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Street Jibe Evaluation Workshop 2

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Information about Street Jibe Evaluation Workshop 2
Education

Published on November 14, 2008

Author: brentmack

Source: slideshare.net

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Dr. Uzo Anucha - Workshop presentation -Streetjibe - Thinking Critically to Improve Program Effectiveness
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A Conversation about Program Evaluation: Why, How and When? Uzo Anucha, MSW; PhD Associate Professor – School of Social Work Director – Applied Social Welfare Research and Evaluation Group York University

Presentation Outline Setting the Context for our Program Evaluation Work Our Evaluation Principles….. Why Evaluate? Who is An Evaluation For? Types of Evaluation Outcome Evaluation Planning a Program Evaluation Engage Stakeholders Focus the Evaluation Collect Data Analyze & Interpret Use the Information Ready, Set, Go? Some Things to Consider…..

Setting the Context for our Program Evaluation Work

Our Evaluation Principles…..

Why Evaluate?

Who is An Evaluation For?

Types of Evaluation

Outcome Evaluation

Planning a Program Evaluation

Engage Stakeholders

Focus the Evaluation

Collect Data

Analyze & Interpret

Use the Information

Ready, Set, Go? Some Things to Consider…..

Setting the Context for our Program Evaluation Work

Our Evaluation Principles ….. We are committed to the following principles/values in our evaluation work Strengthen projects Use multiple approaches Design evaluation to address real issues Create a participatory process Allow for flexibility Build capacity (W.K. Kellogg Foundation Evaluation Handbook, 1998)

We are committed to the following principles/values in our evaluation work

Strengthen projects

Use multiple approaches

Design evaluation to address real issues

Create a participatory process

Allow for flexibility

Build capacity

(W.K. Kellogg Foundation Evaluation Handbook, 1998)

Our Evaluation Approach…. A Critical Approach: Question the questions. Some questions to consider: How does this program work? Why has it worked or not worked? For whom and in what circumstances? What was the process of development and implementation? What were the stumbling blocks faced along the way? What do the experiences mean to the people involved? How do these meanings relate to intended outcomes? What lessons have we learned about developing and implementing this program? How have contextual factors impacted the development, implementation, success, and stumbling blocks of this program? What are the hard-to-measure impacts of this program (ones that cannot be easily quantified)? How can we begin to effectively document these impacts? (W.K. Kellogg Foundation Evaluation Handbook, 1998)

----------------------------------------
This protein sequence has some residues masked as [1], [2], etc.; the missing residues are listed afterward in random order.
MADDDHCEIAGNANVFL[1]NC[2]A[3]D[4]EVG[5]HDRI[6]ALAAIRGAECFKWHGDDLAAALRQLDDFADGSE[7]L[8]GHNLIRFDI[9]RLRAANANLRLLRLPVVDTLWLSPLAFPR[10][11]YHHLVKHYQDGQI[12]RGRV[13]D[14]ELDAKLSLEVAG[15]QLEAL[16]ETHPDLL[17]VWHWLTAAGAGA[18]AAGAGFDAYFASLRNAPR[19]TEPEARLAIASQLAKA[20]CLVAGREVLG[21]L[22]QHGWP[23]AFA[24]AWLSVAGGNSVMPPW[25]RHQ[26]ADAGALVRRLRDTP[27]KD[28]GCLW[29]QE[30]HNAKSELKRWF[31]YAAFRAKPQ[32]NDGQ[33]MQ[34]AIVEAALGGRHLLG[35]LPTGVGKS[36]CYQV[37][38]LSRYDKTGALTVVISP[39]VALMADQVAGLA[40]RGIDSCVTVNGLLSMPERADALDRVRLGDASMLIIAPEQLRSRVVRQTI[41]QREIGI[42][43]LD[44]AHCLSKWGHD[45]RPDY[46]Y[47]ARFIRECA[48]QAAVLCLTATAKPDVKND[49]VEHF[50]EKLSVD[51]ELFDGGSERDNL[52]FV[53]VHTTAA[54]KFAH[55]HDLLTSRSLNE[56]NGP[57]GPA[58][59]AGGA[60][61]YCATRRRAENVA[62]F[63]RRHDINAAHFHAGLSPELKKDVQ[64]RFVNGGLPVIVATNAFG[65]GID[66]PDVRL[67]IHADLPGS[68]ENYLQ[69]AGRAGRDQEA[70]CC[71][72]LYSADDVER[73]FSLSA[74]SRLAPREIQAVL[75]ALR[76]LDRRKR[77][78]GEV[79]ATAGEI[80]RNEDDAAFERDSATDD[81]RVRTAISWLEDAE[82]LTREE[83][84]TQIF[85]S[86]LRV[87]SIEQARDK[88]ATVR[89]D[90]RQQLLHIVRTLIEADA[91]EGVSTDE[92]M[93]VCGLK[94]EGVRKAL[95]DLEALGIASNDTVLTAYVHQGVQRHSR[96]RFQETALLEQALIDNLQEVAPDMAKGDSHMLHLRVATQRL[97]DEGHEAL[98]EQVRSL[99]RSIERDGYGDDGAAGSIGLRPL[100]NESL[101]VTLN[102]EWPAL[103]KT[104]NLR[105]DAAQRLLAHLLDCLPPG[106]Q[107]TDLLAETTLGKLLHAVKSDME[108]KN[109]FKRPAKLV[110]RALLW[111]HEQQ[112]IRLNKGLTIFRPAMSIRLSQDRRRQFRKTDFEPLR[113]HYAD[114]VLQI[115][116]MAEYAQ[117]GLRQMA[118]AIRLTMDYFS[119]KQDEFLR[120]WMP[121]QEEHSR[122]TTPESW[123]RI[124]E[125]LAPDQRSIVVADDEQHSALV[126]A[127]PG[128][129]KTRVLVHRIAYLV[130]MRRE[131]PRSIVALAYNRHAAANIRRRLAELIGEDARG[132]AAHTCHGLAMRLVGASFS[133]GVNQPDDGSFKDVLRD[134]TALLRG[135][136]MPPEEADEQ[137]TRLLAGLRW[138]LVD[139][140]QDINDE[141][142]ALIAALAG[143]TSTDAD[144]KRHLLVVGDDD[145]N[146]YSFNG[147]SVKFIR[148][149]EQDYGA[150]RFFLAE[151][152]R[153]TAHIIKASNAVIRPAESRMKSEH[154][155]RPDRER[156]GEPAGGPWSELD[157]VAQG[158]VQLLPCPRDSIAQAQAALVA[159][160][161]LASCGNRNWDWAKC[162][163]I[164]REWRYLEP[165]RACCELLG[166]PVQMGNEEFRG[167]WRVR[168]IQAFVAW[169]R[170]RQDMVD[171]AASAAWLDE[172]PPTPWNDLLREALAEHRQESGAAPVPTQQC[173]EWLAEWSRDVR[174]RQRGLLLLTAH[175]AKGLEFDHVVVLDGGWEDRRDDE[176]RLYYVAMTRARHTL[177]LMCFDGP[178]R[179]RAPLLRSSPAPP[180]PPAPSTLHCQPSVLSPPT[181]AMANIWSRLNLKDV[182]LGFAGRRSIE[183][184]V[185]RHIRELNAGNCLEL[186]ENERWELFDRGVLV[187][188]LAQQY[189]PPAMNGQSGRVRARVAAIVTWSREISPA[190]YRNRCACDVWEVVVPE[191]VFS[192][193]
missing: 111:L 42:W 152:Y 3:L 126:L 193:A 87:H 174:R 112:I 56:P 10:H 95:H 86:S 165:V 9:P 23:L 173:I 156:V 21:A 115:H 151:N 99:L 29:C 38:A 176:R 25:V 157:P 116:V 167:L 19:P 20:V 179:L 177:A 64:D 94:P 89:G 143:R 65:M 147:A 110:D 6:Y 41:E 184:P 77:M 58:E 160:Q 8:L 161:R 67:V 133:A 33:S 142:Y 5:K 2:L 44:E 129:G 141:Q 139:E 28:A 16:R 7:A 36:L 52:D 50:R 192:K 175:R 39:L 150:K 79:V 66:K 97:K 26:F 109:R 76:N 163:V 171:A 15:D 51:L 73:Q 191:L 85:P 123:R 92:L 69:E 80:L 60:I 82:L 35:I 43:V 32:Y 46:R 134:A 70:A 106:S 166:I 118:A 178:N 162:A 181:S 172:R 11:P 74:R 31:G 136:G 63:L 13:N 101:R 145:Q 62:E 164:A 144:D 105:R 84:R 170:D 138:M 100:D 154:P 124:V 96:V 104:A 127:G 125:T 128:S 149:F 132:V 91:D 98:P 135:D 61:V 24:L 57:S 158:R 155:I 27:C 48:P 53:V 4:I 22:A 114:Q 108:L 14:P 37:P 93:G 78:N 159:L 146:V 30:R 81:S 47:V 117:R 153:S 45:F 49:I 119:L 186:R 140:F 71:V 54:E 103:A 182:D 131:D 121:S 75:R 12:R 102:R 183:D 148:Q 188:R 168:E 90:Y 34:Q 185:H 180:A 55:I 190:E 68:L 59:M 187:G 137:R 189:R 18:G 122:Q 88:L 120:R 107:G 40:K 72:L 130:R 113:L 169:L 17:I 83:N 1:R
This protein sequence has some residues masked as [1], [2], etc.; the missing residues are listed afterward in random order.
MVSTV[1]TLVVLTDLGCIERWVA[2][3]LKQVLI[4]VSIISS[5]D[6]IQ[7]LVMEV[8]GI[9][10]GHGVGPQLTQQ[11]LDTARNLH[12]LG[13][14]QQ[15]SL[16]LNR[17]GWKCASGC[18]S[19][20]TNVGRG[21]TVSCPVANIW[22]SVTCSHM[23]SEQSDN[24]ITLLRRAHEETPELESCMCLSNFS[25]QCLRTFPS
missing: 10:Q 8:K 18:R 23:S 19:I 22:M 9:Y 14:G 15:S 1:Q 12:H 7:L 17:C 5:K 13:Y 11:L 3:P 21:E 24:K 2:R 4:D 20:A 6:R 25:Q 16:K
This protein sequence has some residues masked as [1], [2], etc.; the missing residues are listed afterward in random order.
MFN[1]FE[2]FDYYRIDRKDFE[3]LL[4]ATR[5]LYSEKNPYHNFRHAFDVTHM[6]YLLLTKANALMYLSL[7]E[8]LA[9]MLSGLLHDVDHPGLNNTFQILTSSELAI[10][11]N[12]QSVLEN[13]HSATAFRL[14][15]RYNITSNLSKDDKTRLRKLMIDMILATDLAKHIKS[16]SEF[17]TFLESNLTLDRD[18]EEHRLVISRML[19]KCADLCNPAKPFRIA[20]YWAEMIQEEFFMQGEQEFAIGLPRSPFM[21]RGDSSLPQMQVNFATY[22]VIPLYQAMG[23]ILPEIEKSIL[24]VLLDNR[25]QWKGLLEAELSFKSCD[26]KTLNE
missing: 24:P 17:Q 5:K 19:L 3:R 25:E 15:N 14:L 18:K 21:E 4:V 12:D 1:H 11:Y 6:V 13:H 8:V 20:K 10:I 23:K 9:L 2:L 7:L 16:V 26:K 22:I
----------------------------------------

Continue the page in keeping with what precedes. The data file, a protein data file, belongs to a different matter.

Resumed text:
A Critical Approach: Question the questions.

Some questions to consider:

How does this program work?

Why has it worked or not worked? For whom and in what circumstances?

What was the process of development and implementation?

What were the stumbling blocks faced along the way?

What do the experiences mean to the people involved?

How do these meanings relate to intended outcomes?

What lessons have we learned about developing and implementing this program?

How have contextual factors impacted the development, implementation, success, and stumbling blocks of this program?

What are the hard-to-measure impacts of this program (ones that cannot be easily quantified)? How can we begin to effectively document these impacts?

(W.K. Kellogg Foundation Evaluation Handbook, 1998)

Our Evaluation Approach…. We acknowledge the influence of paradigms, politics, and values and are willing to deal with these by: Getting ‘inside’ the project Creating an environment where all stakeholders are encouraged to discus their values and philosophies Challenging our assumptions Asking stakeholders for their perspectives on particular issues Listening Remembering there may be multiple “right” answers Maintain regular contact and provide feedback to stakeholders Designing specific strategies to air differences and grievances. Make the evaluation and its findings useful and accessible. Early feedback and a consultative relationship with stakeholders and project staff leads to a greater willingness by staff to disclose important and sensitive information Sensitivity to the feelings and rights of individuals. Create an atmosphere of openness to findings, with a commitment to considering change and a willingness to learn. (W.K. Kellogg Foundation Evaluation Handbook, 1998)